But, it is the final 2 trading days of December, after all, and that means that Greece can’t possibly matter yet, but now we’re left with even less time for the traditional rally to take place.

Yesterday, low volume and all, just wasn’t able to get that anticipated rally started, but maybe today will be a little different.

With such little movement yesterday there wasn’t too much opportunity to do anything, other than a longer term position that oil will be headed higher in a 3 month time frame. Otherwise, the range was so narrow and the volatility returning to such low levels, that there is very little that can entice, especially as this is a shortened trading week and has already chopped about 20% off from already low premiums.

This morning’s pre-open futures look just like they did at this time yesterday morning except that oil is slightly weaker to start off the morning.

If that early trend is what will set the tone for today’s trading that leaves it all to tomorrow to deliver on the promise and hope of a Santa Claus Rally, although the purists will tell you that it really encompasses the 5 trading days after Christmas, which would then also include the first trading day of 2015.

So there’
s still some hope, but today may be a good day to start cleaning out the garage.

 

 

 

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Daily Market Update – December 29, 2014 (Close)

 

  

 

Daily Market Update – December 29, 2014 (Close)

With only a few trading days left for 2014 the Santa Claus Rally doesn’t have much time left, but then again, it never does.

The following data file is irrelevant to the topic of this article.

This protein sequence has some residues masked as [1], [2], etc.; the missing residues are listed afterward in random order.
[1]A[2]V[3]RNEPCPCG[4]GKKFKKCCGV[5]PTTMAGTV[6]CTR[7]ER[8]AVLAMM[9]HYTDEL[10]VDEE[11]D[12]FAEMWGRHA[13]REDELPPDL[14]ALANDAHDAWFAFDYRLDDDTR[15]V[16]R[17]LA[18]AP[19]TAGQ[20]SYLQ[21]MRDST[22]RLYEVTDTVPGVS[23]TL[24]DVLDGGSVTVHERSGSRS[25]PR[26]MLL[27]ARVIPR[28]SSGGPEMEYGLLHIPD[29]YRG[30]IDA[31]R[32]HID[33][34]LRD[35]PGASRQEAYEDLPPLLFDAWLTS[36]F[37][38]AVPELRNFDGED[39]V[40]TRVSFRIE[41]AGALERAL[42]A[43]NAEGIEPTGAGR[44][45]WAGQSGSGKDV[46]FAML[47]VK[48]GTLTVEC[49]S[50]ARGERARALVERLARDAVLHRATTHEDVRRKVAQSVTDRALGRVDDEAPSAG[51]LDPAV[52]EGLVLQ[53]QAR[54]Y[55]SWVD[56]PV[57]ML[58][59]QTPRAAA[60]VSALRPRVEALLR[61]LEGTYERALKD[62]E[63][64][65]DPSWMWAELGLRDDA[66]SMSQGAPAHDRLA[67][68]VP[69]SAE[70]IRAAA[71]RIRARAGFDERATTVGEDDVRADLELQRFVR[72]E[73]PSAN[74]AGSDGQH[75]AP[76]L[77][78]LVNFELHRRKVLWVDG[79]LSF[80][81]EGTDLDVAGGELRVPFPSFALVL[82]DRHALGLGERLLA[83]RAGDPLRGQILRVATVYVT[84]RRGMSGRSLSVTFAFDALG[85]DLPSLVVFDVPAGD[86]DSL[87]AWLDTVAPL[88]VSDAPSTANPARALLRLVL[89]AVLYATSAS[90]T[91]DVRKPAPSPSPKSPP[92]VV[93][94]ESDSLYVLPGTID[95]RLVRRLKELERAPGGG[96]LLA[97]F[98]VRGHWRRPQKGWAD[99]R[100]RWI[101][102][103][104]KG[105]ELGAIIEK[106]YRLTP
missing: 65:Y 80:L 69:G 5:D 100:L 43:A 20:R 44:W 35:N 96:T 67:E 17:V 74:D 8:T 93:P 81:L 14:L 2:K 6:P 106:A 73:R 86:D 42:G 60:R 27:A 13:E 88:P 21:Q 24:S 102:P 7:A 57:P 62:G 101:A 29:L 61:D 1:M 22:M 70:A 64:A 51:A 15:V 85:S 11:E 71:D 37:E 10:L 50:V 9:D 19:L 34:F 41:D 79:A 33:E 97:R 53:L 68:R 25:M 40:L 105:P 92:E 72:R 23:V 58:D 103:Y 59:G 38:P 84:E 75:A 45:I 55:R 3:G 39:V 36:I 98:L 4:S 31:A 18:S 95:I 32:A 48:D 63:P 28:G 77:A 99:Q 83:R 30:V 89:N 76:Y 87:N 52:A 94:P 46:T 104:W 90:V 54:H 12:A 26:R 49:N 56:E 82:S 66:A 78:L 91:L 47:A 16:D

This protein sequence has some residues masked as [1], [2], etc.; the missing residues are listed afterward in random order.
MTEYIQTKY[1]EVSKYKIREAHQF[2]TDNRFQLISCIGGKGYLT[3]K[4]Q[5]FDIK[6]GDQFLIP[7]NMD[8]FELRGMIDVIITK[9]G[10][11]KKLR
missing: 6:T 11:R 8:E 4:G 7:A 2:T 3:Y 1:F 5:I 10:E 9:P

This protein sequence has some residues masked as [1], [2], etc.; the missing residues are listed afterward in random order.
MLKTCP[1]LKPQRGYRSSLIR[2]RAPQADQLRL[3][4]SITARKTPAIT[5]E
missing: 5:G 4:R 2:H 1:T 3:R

After today’s uneventful trading it now has even less time.

While December is typically the best month of the year, or at least right up there with the very best, by comparison to past years, so far the 1% advance for the month is disappointing. It’s also a little deceiving, as essentially the entire net gain for the month came last week, after two very large moves in opposite directions the first two weeks of December.

Two back to back days accounted for the entire month’s worth of gains

So if you’re looking for trends or patterns to explain this December, you can keep looking for clues. What has been largely missing, as there have been some big international macro-economic stories, has been an almost complete absence of discussion about retail sales.

Maybe not today and maybe not tomorrow, but very soon lots of attention will be paid to those reports as they start to come out.

Usually at this time of the year, the last few days of December we find out that sales haven’t been as bad as we thought and that last minute price cutting by retailers helped to rescue the season.

So far, that’s not the way it has been playing out, as there hasn’t been the kind of widely held cries about how preliminary sales were lagging projections and last year’s statistics.

Given what’s going on in the economy, with increasing employment, better jobs and much lower energy costs, you would have to think that unless people are paying down debt or saving, they would have to be spending.